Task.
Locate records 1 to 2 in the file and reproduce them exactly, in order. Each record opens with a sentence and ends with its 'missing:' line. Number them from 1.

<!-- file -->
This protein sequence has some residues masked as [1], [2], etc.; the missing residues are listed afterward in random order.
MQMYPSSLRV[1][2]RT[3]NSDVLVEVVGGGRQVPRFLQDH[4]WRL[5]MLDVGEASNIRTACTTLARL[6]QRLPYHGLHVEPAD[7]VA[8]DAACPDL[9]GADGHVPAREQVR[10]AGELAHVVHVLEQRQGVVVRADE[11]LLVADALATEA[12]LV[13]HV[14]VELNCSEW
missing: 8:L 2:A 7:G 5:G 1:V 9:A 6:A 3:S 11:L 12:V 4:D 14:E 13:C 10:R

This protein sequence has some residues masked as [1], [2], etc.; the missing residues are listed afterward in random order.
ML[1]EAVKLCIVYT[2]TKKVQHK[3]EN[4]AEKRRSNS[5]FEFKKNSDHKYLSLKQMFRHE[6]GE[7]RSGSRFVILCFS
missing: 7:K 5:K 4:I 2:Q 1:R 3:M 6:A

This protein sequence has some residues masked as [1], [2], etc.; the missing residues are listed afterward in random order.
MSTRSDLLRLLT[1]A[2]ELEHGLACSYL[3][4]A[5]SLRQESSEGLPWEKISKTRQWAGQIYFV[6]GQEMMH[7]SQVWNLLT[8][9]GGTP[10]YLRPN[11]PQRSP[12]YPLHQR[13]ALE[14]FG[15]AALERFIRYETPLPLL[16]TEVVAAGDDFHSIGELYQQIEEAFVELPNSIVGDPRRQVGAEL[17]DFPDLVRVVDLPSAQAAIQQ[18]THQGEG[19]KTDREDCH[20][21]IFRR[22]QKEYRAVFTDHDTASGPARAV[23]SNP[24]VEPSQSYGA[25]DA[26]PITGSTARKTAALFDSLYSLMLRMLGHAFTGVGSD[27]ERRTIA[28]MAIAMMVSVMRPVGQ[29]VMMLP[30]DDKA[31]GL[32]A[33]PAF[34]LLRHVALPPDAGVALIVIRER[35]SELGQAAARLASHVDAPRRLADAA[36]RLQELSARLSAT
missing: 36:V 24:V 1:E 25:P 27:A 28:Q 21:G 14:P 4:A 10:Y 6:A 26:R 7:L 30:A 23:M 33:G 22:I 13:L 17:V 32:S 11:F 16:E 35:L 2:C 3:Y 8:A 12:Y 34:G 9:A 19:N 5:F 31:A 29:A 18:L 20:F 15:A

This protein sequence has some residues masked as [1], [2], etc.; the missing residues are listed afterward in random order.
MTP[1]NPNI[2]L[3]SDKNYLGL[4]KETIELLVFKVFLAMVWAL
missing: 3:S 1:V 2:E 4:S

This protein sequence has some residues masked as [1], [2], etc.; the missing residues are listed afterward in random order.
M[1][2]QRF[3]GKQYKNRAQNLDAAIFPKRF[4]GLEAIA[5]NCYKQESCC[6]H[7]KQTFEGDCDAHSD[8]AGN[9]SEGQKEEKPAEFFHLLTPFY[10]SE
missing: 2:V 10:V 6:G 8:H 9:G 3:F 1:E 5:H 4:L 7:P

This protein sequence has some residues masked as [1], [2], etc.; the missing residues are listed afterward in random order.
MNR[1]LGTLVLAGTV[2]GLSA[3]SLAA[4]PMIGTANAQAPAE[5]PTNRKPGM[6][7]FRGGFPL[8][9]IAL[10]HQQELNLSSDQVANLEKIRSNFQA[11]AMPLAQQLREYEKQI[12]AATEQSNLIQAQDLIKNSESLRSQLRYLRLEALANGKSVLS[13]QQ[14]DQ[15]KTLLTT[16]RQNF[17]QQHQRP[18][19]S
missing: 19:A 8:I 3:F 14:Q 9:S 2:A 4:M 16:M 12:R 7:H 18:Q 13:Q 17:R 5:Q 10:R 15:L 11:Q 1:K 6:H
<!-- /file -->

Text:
This protein sequence has some residues masked as [1], [2], etc.; the missing residues are listed afterward in random order.
MQMYPSSLRV[1][2]RT[3]NSDVLVEVVGGGRQVPRFLQDH[4]WRL[5]MLDVGEASNIRTACTTLARL[6]QRLPYHGLHVEPAD[7]VA[8]DAACPDL[9]GADGHVPAREQVR[10]AGELAHVVHVLEQRQGVVVRADE[11]LLVADALATEA[12]LV[13]HV[14]VELNCSEW
missing: 8:L 2:A 7:G 5:G 1:V 9:A 6:A 3:S 11:L 12:V 4:D 14:E 13:C 10:R

This protein sequence has some residues masked as [1], [2], etc.; the missing residues are listed afterward in random order.
ML[1]EAVKLCIVYT[2]TKKVQHK[3]EN[4]AEKRRSNS[5]FEFKKNSDHKYLSLKQMFRHE[6]GE[7]RSGSRFVILCFS
missing: 7:K 5:K 4:I 2:Q 1:R 3:M 6:A